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to which extreme prosociality reflects an entirely innate human psychological trait. Recent cross-cultural studies have suggested that cultural norms that promote fairness and the punishment of violators may be more common in large-scale industrialized societies—in which people often interact with strangers—than in smaller, less market-based, communities, in which individuals interact primarily with familiar partners, and where mechanisms associated with kin selection and long-term reciprocity may be more relevant to social relations (Henrich et al., 2010a).

These observations emphasize again the importance of distinguishing between proximate and ultimate explanations when considering cooperation in animals. Whether animals have the cognitive capacity to engage in contingent cooperation is one question; whether it is always adaptive for them to do is another. It may well be that the relative rarity of contingent cooperation in animals stems less from the inability to keep track of recent interactions (and even, perhaps, to anticipate future ones) than from the willingness to tolerate short-term inequities with regular partners.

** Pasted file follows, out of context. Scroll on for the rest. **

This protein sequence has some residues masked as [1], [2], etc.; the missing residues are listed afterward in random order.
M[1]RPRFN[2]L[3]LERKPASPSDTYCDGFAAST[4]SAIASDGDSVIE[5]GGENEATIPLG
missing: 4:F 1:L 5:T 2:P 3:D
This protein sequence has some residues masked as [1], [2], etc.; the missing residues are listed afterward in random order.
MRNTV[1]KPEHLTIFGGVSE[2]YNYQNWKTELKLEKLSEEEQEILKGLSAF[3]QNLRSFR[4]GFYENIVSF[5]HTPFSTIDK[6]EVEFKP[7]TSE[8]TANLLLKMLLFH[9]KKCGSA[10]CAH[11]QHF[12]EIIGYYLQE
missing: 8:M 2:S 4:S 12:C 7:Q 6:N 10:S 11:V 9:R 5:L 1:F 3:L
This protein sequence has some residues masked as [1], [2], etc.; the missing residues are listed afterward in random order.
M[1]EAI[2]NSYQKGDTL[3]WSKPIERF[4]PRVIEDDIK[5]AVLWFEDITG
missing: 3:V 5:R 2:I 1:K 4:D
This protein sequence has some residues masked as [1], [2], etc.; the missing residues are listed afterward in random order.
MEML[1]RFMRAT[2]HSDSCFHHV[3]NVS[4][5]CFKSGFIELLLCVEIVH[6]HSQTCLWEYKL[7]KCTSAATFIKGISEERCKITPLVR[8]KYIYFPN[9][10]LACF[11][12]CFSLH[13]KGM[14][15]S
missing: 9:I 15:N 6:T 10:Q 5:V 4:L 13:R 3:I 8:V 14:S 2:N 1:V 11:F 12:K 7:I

Finally, most studies of mental state attribution in animals to date have been conducted on captive animals, using paradigms and rewards determined by human experimenters. It is to be hoped that future investigations will attempt to address these questions under more natural conditions, on the animals’ own terms. Until such experiments are conducted, we can only speculate about the selective forces that might favor the evolution of a theory of mind, and its function in social interactions.

ACKNOWLEDGMENTS

I thank Robert Seyfarth and Joan Silk for comments on this manuscript. I am also grateful to the Office of the President of the Republic of Botswana and the Botswana Department of Wildlife and National Parks for permission to conduct research in the Moremi Reserve. Research was supported by National Institutes of Health Grant MH62249 and was approved by the Animal Care and Use Committee of the University of Pennsylvania (Protocol 19001).



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